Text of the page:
Senior Living Fitness Programs Benefit Cognitive Health, TooJuly 18, 2022
You may already know that staying physically fit can help lower your risk for chronic illnesses such as heart disease, diabetes and various cancers as you get older. Research indicates that certain types of cardiovascular activities, like aerobic exercise, can also benefit your brain.
When your heart rate increases during exercise, your blood flow also increases, carrying more oxygen and nutrients throughout your body — and to your brain. This can help preserve, and potentially improve, your cognitive skills and memory. It may even help prevent certain types of dementia, including Alzheimer’s disease.
As an article by Harvard Health Publishing points out, exercising on a regular basis also reduces stress and tends to improve both sleep and mood. These benefits may also stave off cognitive decline.
On the Flip Side
The reverse is also true: Your mental health can affect your physical health.
Think about it. If you’re feeling anxious, depressed or stressed, going for a walk or engaging in some other physical activity can help you feel better, right? But if you just try to tough it out and the anxiety, depression or stress gets worse, you may find it harder to make yourself be physically active. It’s a cumulative, and circular, effect.
The ‘Whole Body’ Perspective
The medical evidence demonstrating the connections between physical, mental and emotional health continues to build. In response, more senior living communities are providing fitness programs and other activities for seniors as part of a multi-pronged, holistic approach to overall wellness.
At The Variel, our Zenergy wellness program encompasses a broad range of services that go well beyond fitness. Through Zenergy, residents of The Variel also have access to lifelong learning programs, engaging social activities and an array of other opportunities for personal fulfillment and growth.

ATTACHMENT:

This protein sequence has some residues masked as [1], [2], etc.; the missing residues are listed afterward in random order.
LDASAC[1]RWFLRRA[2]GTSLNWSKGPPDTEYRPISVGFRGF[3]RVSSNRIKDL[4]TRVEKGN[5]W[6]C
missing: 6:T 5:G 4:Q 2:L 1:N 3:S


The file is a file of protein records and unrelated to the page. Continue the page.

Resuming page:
Moving Is Good. Sitting (Too Much) Is Bad.
The Centers for Disease Control and Prevention (CDC) says regular physical activity is one of the most important things older adults can do for their health. It also reminds us that “some activity is better than none at all.”
The CDC recommends getting at least 150 minutes of moderate physical activity (a low impact cardio activity like brisk walking) per week or 75 minutes of vigorous intensity activity (e.g., jogging or pickleball) per week. However, it’s important to start out slowly, especially if you’ve been relatively sedentary for a while. You can build up to longer stretches of time as your strength and stamina improve.
(It’s also a good idea to check with your doctor or another qualified health professional before starting your new fitness regimen.)
The whole point is to get moving. The CDC further advises that if you are unable to meet the recommendations because of a chronic health condition, then “be as physically active as your abilities and conditions allow.”
Bear in mind that activities such as doing household chores and gardening count!
You Can Start a Fitness Routine Right Away
Fortunately, you don’t need to buy a gym membership or expensive equipment to start reaping the benefits of increased physical activity. You can get a low impact cardio workout at home. These tips can help you get going today.